When the typical middle school experience is extra challenging for your not-so-typical child, what do you do?
When you tire of perpetually worrying about your child and receiving daily calls from teachers, where do you turn?
The school system has failed to adequately accommodate your child with Autism Spectrum Disorder, as outlined in his 504 Plan, and you’re left with complete disappointment.
The transition from elementary school to middle school is tough for any child.
When a student is on the Autism Spectrum and suffers with Anxiety, the hardship of change is greatly magnified. Going from an environment where he knew all of his classmates and the entire school staff, the transition was overwhelming for my son.
Moving to sixth grade meant no longer feeling comfortable in his surroundings. When his accommodation plan fell by the wayside and his new school was unprepared and uninformed, his world quickly became unraveled.
There was no familiar Principal, school nurse or Resource teacher to look after him each day.
He was no longer in a safe environment with people that knew his personality and understood how to best relate to him. I can only imagine how alienated this must have felt for him, as he tried his best to adapt.
After three weeks of trying to acclimate, behavioral issues stemming from elevated anxiety, and some serious meltdowns, we decided that enough was enough.
We are now two years into the homeschool experience. We chose an accredited on-line homeschool program.
Our schedule is flexible, and we can set our routine as we see fit. There are no crowded hallways, ringing bells, confusing lockers or noisy classrooms in our home. He isn’t tasked with completing his assignments without help.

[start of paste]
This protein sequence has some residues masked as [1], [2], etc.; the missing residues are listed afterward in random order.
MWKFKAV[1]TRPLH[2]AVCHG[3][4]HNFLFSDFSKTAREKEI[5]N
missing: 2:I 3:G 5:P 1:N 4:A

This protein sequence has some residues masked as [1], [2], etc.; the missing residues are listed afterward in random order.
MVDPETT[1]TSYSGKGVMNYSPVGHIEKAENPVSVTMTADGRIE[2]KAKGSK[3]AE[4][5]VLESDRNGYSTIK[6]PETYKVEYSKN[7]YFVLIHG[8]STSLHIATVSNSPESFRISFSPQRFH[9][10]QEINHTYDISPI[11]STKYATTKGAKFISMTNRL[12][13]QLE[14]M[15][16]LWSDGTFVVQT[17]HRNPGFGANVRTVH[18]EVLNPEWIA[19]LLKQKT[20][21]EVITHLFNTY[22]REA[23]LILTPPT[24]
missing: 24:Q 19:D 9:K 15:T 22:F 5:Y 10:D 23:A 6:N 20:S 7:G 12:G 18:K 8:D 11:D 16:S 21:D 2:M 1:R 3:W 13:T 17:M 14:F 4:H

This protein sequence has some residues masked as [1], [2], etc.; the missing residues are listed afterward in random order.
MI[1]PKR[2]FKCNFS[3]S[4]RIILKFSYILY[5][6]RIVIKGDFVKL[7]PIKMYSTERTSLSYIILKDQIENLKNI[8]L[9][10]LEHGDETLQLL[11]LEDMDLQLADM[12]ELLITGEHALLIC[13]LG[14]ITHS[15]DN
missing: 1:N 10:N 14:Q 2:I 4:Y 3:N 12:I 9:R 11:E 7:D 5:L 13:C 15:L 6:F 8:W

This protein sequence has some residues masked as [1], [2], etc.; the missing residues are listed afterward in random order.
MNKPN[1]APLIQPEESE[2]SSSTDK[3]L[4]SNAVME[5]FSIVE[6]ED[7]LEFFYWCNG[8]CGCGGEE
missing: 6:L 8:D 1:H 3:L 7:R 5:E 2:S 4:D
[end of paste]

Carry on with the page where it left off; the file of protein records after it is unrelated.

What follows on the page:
I act as his Shadow and he is not left to navigate alone, in anxiousness.
If he needs ten energy breaks throughout the day to run outside and burn off extra energy, they are granted.
He feels safe at home and I feel secure knowing that he’s getting a good education, without any outside stressors.
Has it been all unicorns and rainbows? Absolutely not.
We do have our struggles and sometimes I have to count to ten and practice my own coping skills.
I am having to relearn course material that my brain has long since forgot, and it’s very frustrating.
The bottom line is that he is thriving and for now, we have found a favorable solution to our middle school misadventure.
For any parent in our shoes that is considering this option, I offer these tips (and remind myself to do them daily) to maintain your sanity, and to help your child be successful:
Reach out for help when you feel overwhelmed.
Our homeschool program has certified teachers, tutors and counselors on hand, ready to assist.
Establish a consistent daily routine, but allow yourself and your child room to be flexible.
Take breaks for yourself and for your energetic child…use a 30 minute run together as your Physical Education activity!
Keeps plenty of strong coffee on hand for yourself.
Don’t throw in the towel when the going gets tough. One day may be extremely difficult, but I guarantee, you’ll see plenty of positive days too.
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